The thesis of Neil Cole’s book Search & Rescue: Becoming A Disciple Who Makes A Difference is to present a principles, values, and a methodology of discipleship that will produce disciple makers reproduce healthy disciple makers.


The first part of the book is based upon the apostle Paul’s second letter to Timothy and in this part Cole unpacks the biblical principles and values that form the proper framework for discipleship. Some of his key points include having the proper motivation for discipleship and understanding the importance of multiplication. He uses the word “hero” throughout the book to refer to disciples because he believes it more clearly communicates what God has called us to do when he saved and rescued us. We are now to save and rescue others. However, just like a trained lifeguard we should not just run out into the ocean without preparing ourselves. Continue reading

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The Urban Face of Mission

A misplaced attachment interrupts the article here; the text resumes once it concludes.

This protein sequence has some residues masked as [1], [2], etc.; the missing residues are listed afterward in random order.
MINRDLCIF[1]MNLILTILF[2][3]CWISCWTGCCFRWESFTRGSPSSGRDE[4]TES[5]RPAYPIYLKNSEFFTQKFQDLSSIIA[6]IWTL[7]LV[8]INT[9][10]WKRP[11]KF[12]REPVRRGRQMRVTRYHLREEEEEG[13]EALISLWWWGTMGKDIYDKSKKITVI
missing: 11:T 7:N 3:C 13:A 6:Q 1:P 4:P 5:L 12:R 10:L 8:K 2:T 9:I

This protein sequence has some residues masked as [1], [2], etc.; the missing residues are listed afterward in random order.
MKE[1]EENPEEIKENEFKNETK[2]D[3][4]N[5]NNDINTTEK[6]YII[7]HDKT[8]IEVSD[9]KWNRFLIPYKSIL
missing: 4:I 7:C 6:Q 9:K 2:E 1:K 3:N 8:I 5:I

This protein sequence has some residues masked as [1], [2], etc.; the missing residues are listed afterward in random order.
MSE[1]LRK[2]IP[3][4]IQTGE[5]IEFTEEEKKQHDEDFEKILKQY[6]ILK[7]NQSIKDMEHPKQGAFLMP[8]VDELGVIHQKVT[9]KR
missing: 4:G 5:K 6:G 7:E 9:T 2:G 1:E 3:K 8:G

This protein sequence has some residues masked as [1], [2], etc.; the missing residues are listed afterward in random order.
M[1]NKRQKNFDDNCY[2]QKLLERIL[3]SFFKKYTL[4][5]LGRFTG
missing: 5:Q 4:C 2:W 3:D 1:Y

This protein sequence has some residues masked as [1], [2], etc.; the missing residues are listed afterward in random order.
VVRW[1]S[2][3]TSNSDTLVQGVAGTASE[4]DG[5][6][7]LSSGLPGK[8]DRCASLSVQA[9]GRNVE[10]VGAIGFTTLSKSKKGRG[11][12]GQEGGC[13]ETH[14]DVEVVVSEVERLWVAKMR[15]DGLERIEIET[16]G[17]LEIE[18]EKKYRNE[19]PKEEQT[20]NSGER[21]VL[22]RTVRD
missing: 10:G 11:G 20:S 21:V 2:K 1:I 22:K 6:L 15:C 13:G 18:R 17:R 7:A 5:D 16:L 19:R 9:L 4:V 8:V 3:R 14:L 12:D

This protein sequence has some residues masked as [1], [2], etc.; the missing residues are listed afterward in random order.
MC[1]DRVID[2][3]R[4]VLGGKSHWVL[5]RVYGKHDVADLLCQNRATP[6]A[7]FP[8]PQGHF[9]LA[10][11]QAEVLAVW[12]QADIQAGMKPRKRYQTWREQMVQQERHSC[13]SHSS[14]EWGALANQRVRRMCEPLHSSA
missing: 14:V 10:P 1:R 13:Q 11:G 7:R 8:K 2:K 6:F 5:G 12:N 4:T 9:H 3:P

Thesis & Summary

The thesis of this book is most clearly stated on page two in the introduction of the book, “this volume is intended to communicate some of Harvie’s concerns for world evangelization.”

This book was put together in the honor of the late Harvie Conn who was a man with great concerns about the poor, justice, and ethnic reconciliation in the cities. Each of the contributors wrote a chapter on some topic related to these things that Harvie was most passionate about.

The first part of the book communicated what Harvie taught about the important and strategic role of the cities in accomplishing God’s mission on earth. Continue reading

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Tell The Truth Review


Will Metzger’s Tell the Truth is a book about the gospel. He is seriously concerned with the evangelistic practices and methods that have been happening in the modern church. All throughout the book Metzger compares the differences between sharing a “God-Centered” gospel message and a “me-centered” gospel message. It is clear by the many examples that Metzger provided of “me-centered” gospel presentations that he wants this book to help clarify both the gospel we share and the methods we use when we share it. Continue reading